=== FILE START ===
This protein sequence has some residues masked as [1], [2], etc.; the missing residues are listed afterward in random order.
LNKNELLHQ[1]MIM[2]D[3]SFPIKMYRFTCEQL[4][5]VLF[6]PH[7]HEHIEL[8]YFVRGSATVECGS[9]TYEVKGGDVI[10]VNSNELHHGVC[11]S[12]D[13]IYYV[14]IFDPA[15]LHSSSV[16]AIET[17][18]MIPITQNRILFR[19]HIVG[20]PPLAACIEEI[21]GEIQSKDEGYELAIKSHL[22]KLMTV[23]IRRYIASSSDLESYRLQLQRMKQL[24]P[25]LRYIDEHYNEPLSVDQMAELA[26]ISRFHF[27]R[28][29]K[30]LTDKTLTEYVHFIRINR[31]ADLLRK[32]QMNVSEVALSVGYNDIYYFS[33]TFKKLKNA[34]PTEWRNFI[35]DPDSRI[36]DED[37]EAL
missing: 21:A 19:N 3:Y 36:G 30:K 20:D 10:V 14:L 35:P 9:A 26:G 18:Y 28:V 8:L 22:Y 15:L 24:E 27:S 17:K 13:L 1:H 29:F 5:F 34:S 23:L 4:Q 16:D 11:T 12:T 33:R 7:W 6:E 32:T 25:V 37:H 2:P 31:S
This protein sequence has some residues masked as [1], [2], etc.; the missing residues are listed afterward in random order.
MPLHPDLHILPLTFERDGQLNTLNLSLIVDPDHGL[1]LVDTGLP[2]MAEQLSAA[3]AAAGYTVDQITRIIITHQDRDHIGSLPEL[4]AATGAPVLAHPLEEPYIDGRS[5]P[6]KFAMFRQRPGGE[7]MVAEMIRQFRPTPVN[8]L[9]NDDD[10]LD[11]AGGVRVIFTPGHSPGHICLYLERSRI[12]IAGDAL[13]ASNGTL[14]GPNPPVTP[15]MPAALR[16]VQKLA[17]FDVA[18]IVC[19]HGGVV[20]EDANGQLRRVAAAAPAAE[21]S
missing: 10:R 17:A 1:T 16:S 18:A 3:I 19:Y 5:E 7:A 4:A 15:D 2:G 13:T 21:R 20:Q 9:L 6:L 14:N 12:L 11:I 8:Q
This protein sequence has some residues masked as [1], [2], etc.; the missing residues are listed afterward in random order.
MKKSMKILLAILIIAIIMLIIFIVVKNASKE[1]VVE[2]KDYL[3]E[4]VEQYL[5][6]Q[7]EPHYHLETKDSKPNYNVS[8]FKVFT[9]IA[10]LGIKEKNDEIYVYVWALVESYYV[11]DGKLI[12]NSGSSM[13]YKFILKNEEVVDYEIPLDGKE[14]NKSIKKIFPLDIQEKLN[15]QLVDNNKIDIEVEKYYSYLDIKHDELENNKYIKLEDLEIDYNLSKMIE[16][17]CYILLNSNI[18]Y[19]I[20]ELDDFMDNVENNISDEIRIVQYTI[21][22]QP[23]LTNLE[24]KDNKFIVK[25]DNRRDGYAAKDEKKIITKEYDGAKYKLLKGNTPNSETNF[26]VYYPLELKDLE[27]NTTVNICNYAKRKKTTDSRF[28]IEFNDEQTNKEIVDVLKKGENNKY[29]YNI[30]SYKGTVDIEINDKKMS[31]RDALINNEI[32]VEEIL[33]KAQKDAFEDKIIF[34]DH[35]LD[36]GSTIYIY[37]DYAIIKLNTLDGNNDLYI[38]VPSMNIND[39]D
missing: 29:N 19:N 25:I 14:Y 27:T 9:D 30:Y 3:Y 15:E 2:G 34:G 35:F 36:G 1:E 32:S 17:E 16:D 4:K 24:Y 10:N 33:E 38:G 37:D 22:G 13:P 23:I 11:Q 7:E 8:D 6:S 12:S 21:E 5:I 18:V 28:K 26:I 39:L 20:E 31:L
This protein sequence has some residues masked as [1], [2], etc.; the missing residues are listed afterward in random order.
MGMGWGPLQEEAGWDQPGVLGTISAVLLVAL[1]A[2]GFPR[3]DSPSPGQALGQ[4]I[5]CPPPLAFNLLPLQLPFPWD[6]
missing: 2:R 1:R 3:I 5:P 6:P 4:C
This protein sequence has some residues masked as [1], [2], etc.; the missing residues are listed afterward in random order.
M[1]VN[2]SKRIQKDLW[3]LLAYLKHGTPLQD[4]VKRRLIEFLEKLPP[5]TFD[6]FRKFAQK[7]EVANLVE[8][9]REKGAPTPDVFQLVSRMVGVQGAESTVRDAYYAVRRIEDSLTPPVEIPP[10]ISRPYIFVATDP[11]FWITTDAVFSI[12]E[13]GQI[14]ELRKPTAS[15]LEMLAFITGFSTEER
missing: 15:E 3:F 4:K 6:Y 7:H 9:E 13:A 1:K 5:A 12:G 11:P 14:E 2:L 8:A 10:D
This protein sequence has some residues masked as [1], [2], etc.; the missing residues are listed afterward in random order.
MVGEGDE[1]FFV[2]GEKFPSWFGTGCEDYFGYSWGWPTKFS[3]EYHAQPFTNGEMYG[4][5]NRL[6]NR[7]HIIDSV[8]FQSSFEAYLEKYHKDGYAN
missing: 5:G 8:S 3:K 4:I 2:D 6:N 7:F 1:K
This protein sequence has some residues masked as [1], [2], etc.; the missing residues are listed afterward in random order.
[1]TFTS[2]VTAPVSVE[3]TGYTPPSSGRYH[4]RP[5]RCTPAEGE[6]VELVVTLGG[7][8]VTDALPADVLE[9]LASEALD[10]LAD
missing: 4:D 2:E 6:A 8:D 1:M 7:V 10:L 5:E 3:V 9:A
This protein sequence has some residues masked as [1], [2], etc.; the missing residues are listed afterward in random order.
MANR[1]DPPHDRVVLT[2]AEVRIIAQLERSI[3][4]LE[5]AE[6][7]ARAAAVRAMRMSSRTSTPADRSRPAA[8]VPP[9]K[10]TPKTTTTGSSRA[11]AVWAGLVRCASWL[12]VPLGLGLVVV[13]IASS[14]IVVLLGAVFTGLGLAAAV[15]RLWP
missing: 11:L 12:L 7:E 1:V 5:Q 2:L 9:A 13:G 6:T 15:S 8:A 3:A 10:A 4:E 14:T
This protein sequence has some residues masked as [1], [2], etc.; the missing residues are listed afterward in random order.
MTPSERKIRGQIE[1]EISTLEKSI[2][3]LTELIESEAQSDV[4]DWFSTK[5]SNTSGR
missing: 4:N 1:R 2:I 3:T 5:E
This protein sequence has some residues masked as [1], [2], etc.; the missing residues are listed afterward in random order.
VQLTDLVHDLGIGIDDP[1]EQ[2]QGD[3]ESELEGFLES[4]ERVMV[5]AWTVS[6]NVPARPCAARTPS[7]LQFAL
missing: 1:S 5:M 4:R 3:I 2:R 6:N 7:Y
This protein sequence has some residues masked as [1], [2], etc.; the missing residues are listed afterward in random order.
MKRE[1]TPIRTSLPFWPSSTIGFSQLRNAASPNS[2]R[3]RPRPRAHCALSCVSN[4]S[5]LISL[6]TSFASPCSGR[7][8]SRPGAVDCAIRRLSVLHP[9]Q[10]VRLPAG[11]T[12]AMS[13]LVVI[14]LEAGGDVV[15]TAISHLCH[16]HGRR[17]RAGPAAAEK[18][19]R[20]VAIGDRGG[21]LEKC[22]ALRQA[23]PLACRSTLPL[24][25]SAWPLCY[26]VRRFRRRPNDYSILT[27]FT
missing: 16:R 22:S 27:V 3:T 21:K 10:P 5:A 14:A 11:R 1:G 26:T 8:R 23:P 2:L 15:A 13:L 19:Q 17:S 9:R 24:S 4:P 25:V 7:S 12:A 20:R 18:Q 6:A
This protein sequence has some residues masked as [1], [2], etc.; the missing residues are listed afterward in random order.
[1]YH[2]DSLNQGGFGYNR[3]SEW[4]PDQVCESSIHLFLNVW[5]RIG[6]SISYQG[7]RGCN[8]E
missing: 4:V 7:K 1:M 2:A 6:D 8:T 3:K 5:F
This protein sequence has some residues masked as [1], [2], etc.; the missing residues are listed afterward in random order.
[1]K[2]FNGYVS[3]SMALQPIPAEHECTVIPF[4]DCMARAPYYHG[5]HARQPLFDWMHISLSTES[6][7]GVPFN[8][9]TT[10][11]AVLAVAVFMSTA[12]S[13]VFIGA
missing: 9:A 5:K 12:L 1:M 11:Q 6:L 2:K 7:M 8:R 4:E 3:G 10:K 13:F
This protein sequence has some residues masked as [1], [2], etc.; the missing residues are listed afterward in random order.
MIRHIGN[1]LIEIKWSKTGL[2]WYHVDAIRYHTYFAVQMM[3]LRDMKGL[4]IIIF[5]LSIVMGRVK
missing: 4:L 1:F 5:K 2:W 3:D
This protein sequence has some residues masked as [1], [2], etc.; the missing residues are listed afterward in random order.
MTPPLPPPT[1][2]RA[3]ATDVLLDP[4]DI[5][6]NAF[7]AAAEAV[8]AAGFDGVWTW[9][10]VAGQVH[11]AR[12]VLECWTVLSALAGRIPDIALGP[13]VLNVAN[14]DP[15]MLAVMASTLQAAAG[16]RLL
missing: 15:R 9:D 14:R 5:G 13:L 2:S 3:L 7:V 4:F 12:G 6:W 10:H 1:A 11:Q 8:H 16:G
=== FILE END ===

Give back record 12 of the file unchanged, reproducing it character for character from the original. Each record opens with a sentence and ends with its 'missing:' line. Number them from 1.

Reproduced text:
This protein sequence has some residues masked as [1], [2], etc.; the missing residues are listed afterward in random order.
[1]YH[2]DSLNQGGFGYNR[3]SEW[4]PDQVCESSIHLFLNVW[5]RIG[6]SISYQG[7]RGCN[8]E
missing: 4:V 7:K 1:M 2:A 6:D 8:T 3:K 5:F